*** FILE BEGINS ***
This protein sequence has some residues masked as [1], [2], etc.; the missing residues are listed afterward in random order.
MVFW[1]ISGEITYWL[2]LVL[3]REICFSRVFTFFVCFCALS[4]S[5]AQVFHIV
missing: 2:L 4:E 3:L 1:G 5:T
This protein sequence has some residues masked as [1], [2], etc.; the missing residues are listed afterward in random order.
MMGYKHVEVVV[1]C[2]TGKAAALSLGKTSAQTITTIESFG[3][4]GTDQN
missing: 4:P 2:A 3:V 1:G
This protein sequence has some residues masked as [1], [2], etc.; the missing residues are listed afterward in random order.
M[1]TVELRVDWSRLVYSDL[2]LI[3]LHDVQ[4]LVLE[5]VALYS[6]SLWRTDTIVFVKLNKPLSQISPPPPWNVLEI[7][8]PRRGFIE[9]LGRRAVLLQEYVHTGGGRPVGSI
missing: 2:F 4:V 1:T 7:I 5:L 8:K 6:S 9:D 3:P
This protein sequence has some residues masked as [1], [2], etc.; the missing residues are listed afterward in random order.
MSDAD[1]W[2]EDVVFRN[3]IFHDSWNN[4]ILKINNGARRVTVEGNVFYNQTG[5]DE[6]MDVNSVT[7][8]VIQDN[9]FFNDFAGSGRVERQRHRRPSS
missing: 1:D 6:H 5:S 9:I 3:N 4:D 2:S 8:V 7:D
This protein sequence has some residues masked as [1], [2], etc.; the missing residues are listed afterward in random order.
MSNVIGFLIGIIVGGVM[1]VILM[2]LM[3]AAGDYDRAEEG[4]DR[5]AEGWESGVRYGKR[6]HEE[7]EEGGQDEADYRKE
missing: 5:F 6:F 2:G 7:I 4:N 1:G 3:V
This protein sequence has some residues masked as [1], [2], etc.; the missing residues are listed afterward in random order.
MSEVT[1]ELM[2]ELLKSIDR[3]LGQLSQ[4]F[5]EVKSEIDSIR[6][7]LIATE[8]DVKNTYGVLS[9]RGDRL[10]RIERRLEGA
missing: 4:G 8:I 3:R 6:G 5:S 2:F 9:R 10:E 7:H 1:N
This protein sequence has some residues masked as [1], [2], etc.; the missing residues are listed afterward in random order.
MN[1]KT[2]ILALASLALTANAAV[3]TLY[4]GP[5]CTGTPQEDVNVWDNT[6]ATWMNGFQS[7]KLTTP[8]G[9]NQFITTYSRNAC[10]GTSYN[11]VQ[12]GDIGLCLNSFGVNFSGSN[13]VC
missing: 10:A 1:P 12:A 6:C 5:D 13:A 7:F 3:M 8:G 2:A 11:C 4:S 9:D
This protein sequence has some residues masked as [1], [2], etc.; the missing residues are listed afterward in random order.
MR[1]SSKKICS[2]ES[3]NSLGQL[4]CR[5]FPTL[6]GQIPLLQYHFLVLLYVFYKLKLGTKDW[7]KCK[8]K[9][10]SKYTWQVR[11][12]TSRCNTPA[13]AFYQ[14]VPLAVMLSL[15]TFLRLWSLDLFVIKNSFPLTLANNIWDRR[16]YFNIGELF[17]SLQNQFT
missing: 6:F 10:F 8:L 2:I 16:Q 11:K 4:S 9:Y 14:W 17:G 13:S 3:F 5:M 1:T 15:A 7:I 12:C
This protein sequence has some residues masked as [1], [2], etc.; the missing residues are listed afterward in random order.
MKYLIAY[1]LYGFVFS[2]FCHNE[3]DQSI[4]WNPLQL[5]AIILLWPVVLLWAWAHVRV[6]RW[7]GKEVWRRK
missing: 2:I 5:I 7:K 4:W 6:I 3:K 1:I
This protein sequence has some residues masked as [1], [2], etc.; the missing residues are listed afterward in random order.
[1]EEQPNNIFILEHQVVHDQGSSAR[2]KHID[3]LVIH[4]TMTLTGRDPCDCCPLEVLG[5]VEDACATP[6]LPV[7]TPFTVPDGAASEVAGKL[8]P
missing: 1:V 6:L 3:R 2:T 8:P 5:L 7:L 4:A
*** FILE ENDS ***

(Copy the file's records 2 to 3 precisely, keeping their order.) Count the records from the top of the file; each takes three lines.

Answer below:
This protein sequence has some residues masked as [1], [2], etc.; the missing residues are listed afterward in random order.
MMGYKHVEVVV[1]C[2]TGKAAALSLGKTSAQTITTIESFG[3][4]GTDQN
missing: 4:P 2:A 3:V 1:G
This protein sequence has some residues masked as [1], [2], etc.; the missing residues are listed afterward in random order.
M[1]TVELRVDWSRLVYSDL[2]LI[3]LHDVQ[4]LVLE[5]VALYS[6]SLWRTDTIVFVKLNKPLSQISPPPPWNVLEI[7][8]PRRGFIE[9]LGRRAVLLQEYVHTGGGRPVGSI
missing: 2:F 4:V 1:T 7:I 5:L 8:K 6:S 9:D 3:P